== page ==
C-P: This year there is a division of venues between the BFA graduates and the MFA graduates, where the BFA’s will exhibit out at Marabouparken in Sundbyberg. What has it been like producing the show there? How does the venue serve a show like this one?

M.S: I think that the venue fits perfectly the artworks that were created by the BFA students this year. We have many imposing installations in dialogue with each other, so we were fortunate to have a large main open space that enable them to “breathe” while being at the same time in “communion” with each other. It was also great to install works in this main space. The fact that it has no walls made it easier for the professors and the students to communicate and to work with each other. Everything was fluid and dynamic. We also took advantage of the park around the konsthall. There are 12 works placed there, from both BFA and MFA students. We also had a lot of support from the team of Marabouparken to make these exhibitions happen, and we are very grateful to them for this.

C-P: What has been the greatest challenge curating and producing a school-related degree show? What as your rapport and dialogue with the students been like?

M.S: I really enjoyed working with the students. I think that the main challenge was to assign to each one of the 22 students a mission that fits his/her interests and personality and to make sure that the communication is always effective between all of us. As part of their education, the students have to take part in all the tasks in relation to the exhibition. We had a group in charge of handling the transportation of artworks, another one in charge of the equipment and material needed for the installing etc..., so it was extremely important that we were all on the same page. They all did an amazing job, and I think that we all learned from each other during this experience. Personally, I really loved talking with them about their practices. As BFA students, they are really open to exchanging ideas and I think that it’s going to be exciting for me as, as a curator, to follow their evolution as artists.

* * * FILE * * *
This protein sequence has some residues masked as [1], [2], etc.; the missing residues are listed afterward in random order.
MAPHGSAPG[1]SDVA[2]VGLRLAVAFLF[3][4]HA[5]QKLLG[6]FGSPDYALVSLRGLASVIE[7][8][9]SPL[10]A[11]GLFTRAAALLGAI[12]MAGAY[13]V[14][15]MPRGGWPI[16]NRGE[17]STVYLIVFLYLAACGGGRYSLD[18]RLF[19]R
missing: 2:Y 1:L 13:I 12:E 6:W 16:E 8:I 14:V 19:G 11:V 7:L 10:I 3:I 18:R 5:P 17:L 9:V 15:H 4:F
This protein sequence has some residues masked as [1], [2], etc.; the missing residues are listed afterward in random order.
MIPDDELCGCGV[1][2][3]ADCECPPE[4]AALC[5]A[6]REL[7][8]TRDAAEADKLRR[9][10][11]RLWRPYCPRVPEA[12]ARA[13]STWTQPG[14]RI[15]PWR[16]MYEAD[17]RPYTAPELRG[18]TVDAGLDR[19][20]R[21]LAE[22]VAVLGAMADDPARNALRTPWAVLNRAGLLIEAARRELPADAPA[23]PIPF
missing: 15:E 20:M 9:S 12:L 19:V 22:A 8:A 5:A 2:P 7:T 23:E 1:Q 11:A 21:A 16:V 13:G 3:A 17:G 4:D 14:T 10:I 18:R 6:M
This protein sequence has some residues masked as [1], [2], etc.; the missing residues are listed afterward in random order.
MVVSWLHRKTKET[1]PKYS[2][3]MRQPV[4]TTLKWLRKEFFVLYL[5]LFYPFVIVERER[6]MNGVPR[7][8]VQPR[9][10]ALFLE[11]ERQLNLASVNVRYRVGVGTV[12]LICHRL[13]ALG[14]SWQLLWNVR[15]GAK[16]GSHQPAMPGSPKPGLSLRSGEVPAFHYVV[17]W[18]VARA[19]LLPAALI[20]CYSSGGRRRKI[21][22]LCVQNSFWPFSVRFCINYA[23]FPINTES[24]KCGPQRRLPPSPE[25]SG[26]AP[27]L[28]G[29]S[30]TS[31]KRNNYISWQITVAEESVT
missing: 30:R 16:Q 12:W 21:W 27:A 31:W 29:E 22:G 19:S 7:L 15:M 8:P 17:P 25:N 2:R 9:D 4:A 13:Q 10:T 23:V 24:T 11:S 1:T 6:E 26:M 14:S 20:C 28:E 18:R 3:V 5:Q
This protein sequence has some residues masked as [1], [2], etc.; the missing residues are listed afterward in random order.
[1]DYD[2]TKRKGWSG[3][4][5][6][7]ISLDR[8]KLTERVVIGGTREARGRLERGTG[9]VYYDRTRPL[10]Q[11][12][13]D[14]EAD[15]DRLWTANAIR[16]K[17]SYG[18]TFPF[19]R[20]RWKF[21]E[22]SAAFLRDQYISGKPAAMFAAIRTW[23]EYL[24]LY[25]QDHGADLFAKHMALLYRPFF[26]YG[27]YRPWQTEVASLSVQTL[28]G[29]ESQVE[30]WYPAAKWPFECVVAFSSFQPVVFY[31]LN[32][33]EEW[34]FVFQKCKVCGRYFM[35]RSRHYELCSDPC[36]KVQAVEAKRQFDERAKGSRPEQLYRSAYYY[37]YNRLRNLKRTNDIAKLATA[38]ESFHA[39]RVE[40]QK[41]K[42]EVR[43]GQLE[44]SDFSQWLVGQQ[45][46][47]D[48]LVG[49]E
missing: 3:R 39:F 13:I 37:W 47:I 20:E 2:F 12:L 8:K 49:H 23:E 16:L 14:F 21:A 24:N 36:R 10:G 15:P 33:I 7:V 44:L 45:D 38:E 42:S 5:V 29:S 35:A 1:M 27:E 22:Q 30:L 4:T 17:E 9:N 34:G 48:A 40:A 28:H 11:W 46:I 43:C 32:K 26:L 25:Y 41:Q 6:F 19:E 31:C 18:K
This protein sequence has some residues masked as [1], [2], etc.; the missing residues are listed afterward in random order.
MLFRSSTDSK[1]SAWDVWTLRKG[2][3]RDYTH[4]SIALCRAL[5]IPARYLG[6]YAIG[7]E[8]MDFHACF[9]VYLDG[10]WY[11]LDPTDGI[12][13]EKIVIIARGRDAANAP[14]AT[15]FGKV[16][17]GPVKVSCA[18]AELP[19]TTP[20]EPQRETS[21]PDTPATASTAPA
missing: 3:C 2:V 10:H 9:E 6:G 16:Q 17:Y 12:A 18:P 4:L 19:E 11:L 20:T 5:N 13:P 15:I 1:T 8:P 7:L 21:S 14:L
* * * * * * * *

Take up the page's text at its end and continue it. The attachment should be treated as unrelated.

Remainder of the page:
C-P: What are you most looking forward to about the actual show?

M.S: I am really looking forward to getting feedback about the exhibition, especially since it’s the first time that a BFA degree show is taking place at Marabouparken. I am also very curious to see how the audience will interact with the artworks displayed in the park. I really hope that people who will happen to stumble across by chance, while they are enjoying a visit to the park, will be intrigued enough to enter the konsthall and see the exhibition there.

C-P: What is next for you in 2019?

M.S: I just finished a couple of months ago my master thesis that explored the curatorial strategy of the Marrakech Biennale. It was a really fascinating experience, and it made me want to do more research about biennales that curate art outside of the white cube, especially in a post-colonial and Non-Western context. I am also working on an exhibition project that will hopefully bring to Stockholm North-African artists whose work is deeply influenced by architecture.

The Spring Show of the Royal Institute of Art opens tomorrow May 23 and runs through June 6. The BFA show is held at Marabouparken in Sundbyberg and the MFA show parallels runs at Konstakademien on Fredsgatan 12.

The BFA class is: Maiken Buus Andersen, Christine Dahl Helweg-Larsen, Alice Håkansson, Kajsa Kiuttu, Emelie Markgren, Mari Mattsson, Malin Molin, Tove Möller, Karon Nilzén Jonsson, Malin Norberg, Kasper Nordenström Jung, Afrang Nordlöf Malekian, André Nordström, Jimmy Offesson, Emilie Palmelund, Cristian Quinteros Soto, Robin Rydenhov, Jessy-Lin Santana-Burgos, Edit Sihlberg, Ossian Söderqvist, Erik Thörnqvist, Sofia Zwahlen Producent: Meryem Saadi

The MFA class is: Catalina Aguilera, Jonas Bentzer, Frederik Egesborg, Guttorm Glomsås, Vida Lavén, Christopher Long, Maia Lundblom, Lisa Lundgren, Ivar Lövheim, Sara Nielsen Bonde, Elin Odentia, Malin Petersson, Natália Rebelo, Samuel Richter, Linda Sestrajcic, Vasilis Marcus Sjögren Tzanetopoulos, Aron Skoog, Joline Uvman, Sophie Vuković, Aldo Zetterman, Hilde Retzlaff